Warhammer Wednesday – Review: Kill Team ArenaFebruary 13, 2019
Kill Team: Arena – The Reviewing
‘I know,’ I said to myself one day, ‘I should run a Kill Team tournament.’
‘How do you even do that?’ I replied.
‘Why am I reply to myself out loud?’ I pondered.
Then it hit me (figuratively) the Kill Team: Arena supplement was just out and promised to provide everything I needed to know.
What’s in the box?
Having shelled out a significant wodge of cash I was expecting good things from this box set. I was not disappointed. Two beautiful play mats in thick, strong cardboard portraying visually striking kill zones caught my attention immediately. A good play mat really brings out a game and ones optimal for kill team aren’t readily available. The ones in the arena box have the added advantage of impassable obstacles (walls) marked out in grey silhouette. You can fold one up in a bag and not have to worry about carting around terrain.
To add variety to the boards there are two silver plastic sprues; providing ten doors, an array of crates and some cool vent things. In matched play missions these have specific locations and configurations. Although there are two double sided boards there are only enough accessories for one board. In essence this is a two player set. Perfect for playing friends but in tournament play you would need several sets.
Hidden at the bottom were two sets of arena objective cards specific to arena missions. As well as a deck of mission cards with deployment maps, objectives and battlefield set up for matched play. Perfect for quick set up and play without flicking through books.
So the Arena book then…
We hit the ground running with kill zone rules for each board. As they are double sided that is four new kill zones in total. They are all enclosed spaces so there is a brief note on ‘Ultra-Close confines’ play to begin. These really add atmosphere and address the lack of vertical planes. The kill zones themselves can add exploding barrels, warriors getting lost in the dark or scalding jets of steam depending on your roll. Adding variety in this way is always fun and lessons have been learned from Necromunda: Outlanders all those years ago.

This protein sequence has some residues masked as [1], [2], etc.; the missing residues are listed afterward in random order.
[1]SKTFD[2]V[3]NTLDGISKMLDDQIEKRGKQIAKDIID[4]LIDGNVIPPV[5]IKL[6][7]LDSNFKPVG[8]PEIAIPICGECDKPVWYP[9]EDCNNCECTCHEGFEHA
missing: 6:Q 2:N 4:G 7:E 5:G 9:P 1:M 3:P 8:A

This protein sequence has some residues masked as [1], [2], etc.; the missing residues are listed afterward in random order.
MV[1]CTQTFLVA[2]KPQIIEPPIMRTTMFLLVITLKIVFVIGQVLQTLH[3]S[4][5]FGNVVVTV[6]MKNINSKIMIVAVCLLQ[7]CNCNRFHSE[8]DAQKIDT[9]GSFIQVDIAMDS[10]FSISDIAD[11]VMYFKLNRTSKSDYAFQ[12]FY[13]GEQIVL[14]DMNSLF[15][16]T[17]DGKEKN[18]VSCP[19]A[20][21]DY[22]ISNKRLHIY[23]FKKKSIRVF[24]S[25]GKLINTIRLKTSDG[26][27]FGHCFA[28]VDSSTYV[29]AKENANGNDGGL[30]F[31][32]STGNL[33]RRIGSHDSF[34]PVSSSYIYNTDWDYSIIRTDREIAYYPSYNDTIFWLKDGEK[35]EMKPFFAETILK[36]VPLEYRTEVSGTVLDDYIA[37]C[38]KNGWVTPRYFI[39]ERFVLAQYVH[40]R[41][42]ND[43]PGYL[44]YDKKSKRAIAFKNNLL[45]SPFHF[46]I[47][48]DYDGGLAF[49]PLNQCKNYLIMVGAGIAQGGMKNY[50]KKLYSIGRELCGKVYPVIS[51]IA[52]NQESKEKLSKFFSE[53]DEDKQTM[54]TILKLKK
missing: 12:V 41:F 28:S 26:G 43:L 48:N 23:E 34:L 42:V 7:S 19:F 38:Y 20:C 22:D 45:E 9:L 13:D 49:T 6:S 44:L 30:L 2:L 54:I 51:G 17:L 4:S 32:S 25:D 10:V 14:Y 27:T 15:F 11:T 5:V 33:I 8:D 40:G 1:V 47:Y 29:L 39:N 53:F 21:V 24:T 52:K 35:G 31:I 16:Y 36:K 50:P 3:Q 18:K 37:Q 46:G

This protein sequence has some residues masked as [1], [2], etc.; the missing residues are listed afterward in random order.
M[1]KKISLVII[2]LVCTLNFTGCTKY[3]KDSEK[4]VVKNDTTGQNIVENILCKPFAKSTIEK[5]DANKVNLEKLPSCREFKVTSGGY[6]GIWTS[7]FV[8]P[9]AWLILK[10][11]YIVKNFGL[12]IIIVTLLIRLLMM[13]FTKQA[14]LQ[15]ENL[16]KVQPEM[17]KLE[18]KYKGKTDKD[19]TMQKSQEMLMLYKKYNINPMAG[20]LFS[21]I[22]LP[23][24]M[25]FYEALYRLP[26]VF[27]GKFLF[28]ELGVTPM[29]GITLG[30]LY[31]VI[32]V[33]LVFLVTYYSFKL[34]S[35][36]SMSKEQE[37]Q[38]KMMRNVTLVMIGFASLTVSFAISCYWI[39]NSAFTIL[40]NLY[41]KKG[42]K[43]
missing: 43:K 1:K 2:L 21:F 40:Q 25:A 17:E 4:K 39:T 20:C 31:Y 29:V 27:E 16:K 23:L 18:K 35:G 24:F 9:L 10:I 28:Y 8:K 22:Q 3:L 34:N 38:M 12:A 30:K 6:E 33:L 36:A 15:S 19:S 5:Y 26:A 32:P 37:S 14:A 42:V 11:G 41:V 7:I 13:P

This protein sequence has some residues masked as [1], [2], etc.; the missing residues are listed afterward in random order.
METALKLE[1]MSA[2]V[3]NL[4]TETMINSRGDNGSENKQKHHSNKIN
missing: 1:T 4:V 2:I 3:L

Competitive play is then introduced which is where this supplement shines. Terrain features are standardised aswel as kill team mustering. Arena Objectives are then introduced. These Arena Objectives add variety once more, each mission having a selection of the 12 each player may choose 3 from. They focus largely on taking enemy models out of action or advancing so as to discourage static play styles.
Mission briefs for 1v1 and larger 2v2 games on double boards dominate the majority of pages. These are all tailored to their kill zones with narrative descriptions and victory conditions. Maps provide guidance on door and terrain placement to create an even playing area. A lot of thought has gone into making these fun, balanced and highly playable missions.
Finally we get a section detailing running a tournament with structure, rules, scoring, tie breaks and conduct guidelines. Handy for beginners but nothing ground breaking.
Kill Team: Arena is an excellent set and well worth the asking price. It is an essential tool for tournament play but the unavailability of the boards outside the box is a little limiting. As a competitive play set for playing with friends it offers huge potential for fun.
Four Squigs out of Five.